Skip to main content

The latest round of October results for the airline industry showed the big carriers shrinking capacity and packing planes with more passengers, while many low-cost and regional carriers expanded their capacity.

On Wednesday,

Delta Air Lines

(DAL) - Get Delta Air Lines, Inc. Report

and United Airlines, unit of

UAL

(UAL) - Get United Airlines Holdings, Inc. Report

, released October results that echoed results from

Continental Airlines

(CAL) - Get Caleres, Inc. Report

and American Airlines, unit of

AMR

(AMR)

,

on Tuesday.

TheStreet Recommends

Delta said traffic, or revenue passenger miles, fell 0.6%, against a 3.4% drop in capacity, or available seat miles. Because capacity fell faster than traffic, the carrier filled more seats on its planes, coming in with a load factor of 72.9%, up 2 percentage points from last year. United, whose shares have been rallying

despite being worthless, said traffic fell by 2%, but with capacity down 9.6%, load factor came in at 76.6%, up nearly 6 percentage points from last year.

Results from network carriers show how capacity constraints and cost-cutting may benefit carriers with more leverage when an economic recovery comes, especially with planes packed with passengers. But because traffic continues to fall, it's also clear that pricing power remains weak and that discounted tickets continue to drive demand.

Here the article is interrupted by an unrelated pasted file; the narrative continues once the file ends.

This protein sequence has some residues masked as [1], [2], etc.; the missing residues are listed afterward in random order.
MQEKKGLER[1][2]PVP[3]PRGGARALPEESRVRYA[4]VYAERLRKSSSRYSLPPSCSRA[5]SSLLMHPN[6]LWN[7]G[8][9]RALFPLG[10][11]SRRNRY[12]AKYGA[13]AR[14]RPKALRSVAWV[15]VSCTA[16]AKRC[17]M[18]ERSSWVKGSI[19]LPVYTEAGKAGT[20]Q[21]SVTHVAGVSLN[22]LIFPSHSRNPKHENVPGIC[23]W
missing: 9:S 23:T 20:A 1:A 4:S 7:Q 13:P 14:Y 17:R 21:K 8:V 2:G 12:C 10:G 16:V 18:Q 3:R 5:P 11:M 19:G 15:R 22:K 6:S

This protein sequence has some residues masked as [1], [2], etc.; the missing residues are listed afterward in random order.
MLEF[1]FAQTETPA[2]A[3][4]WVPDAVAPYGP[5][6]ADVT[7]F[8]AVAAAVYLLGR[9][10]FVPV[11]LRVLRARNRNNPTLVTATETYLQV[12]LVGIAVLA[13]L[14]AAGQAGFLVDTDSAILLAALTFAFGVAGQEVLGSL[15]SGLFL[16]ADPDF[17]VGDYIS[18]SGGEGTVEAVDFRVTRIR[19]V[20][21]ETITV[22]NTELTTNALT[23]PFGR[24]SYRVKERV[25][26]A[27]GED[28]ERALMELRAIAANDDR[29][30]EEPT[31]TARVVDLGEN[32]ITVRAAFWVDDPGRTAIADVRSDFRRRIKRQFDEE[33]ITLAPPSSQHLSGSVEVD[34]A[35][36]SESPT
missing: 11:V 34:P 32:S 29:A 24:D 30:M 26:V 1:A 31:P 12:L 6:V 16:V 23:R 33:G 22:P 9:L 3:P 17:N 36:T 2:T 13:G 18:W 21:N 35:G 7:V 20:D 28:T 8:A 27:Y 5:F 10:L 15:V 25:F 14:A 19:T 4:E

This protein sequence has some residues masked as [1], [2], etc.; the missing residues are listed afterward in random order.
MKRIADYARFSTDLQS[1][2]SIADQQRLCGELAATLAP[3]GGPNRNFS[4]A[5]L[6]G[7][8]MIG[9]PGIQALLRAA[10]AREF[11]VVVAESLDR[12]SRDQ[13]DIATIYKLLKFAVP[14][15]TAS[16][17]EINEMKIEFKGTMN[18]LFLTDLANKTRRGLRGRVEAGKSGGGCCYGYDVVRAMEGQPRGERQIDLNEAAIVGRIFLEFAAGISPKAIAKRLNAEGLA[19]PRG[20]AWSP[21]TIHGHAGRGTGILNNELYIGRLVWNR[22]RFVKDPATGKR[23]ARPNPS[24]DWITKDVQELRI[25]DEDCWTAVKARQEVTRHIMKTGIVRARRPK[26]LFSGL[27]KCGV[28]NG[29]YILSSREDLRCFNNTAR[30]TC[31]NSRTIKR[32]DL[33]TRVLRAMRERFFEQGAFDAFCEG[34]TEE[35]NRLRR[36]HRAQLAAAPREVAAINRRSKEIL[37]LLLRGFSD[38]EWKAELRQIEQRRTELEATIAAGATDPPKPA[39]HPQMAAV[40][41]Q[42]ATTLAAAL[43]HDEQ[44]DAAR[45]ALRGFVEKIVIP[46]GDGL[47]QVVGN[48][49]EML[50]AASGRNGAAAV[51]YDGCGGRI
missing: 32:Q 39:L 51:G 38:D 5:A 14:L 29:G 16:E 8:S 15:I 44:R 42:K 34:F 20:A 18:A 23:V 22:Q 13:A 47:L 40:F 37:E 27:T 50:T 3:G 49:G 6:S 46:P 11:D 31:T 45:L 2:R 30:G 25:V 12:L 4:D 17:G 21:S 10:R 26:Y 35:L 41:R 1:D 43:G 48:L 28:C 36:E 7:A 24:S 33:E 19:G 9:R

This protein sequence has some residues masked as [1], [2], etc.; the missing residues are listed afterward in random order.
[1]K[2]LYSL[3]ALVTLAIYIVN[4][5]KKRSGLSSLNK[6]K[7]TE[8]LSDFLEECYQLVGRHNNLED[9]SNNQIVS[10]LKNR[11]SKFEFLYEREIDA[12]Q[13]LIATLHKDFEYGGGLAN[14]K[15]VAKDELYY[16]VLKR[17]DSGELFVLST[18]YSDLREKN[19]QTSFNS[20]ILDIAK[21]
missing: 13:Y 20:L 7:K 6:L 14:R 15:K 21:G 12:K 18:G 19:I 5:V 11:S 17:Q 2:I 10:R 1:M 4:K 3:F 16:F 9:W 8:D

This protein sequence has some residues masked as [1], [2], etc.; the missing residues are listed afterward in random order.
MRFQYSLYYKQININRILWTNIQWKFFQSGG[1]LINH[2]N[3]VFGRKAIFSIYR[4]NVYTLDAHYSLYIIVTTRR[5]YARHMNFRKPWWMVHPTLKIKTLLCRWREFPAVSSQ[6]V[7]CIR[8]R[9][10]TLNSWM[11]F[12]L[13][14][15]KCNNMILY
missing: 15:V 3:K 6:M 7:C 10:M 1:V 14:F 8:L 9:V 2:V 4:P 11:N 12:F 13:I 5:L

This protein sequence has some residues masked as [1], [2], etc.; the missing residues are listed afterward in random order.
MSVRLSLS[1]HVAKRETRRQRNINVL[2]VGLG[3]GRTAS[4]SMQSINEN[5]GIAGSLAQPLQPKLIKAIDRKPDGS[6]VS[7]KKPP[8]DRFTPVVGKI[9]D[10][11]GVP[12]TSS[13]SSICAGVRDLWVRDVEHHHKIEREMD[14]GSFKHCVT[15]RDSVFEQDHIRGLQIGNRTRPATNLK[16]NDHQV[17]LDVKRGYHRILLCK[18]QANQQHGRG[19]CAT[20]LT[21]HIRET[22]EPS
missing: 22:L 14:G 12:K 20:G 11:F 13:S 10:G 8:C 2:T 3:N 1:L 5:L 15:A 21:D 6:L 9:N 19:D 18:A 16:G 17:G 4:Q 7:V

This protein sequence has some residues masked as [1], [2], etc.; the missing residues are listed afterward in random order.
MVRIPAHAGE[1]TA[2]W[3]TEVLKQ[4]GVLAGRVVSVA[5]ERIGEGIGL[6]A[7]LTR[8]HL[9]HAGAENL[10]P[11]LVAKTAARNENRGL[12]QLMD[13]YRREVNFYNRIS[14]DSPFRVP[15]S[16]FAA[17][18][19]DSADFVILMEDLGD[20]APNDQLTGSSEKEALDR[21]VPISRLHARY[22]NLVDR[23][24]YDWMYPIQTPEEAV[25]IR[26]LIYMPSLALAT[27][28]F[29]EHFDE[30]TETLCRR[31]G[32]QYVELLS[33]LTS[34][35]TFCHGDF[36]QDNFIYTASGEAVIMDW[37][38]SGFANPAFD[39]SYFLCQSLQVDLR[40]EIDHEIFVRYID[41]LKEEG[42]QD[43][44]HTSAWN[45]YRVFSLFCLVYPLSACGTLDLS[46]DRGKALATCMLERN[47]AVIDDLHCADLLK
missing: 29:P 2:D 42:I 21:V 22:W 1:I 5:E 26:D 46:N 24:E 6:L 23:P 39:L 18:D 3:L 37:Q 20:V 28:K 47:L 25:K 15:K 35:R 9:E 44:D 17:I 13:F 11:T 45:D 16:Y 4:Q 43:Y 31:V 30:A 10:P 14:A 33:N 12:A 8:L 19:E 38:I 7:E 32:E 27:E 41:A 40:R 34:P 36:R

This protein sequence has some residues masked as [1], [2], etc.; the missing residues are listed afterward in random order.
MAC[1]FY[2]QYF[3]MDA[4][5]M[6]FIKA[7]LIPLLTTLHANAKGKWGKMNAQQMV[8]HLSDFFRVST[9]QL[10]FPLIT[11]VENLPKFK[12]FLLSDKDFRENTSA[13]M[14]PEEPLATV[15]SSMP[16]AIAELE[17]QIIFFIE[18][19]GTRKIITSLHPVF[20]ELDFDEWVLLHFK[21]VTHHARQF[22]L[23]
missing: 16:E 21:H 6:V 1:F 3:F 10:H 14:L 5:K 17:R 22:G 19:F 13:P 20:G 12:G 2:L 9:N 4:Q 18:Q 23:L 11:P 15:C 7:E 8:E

While the network carriers continue to manage operations with an eye on profits in late 2004, the low-cost and regional players are seeing traffic grow.

America West

(AWA)

, which recently unveiled growth plans for 2004 and beyond, said traffic rose 2.4% while capacity fell by 2.8%, boosting load factors to 77.8%, up nearly 4 percentage points from last year.

ATA Airlines

(ATAH)

said traffic increased 23.3%, while capacity grew 22.1%, helping boost load factors to 66.5%.

Elsewhere,

Alaska Airlines

(ALK) - Get Alaska Air Group, Inc. Report

, a regional player serving the Northwestern part of the U.S., said traffic increased by 17.1%, while capacity increased 9.3%, driving load factor to 65.4%, up from 61% a year-ago.

Airline stocks were lower Wednesday in reaction to the largely expected October results, with the Amex Airlines down 0.9%. Delta was off 20 cents, or 1.5%, at $12.75, while ATA was off 16 cents, or 1.7%, at $9.50. America West and Alaska Air were both unchanged.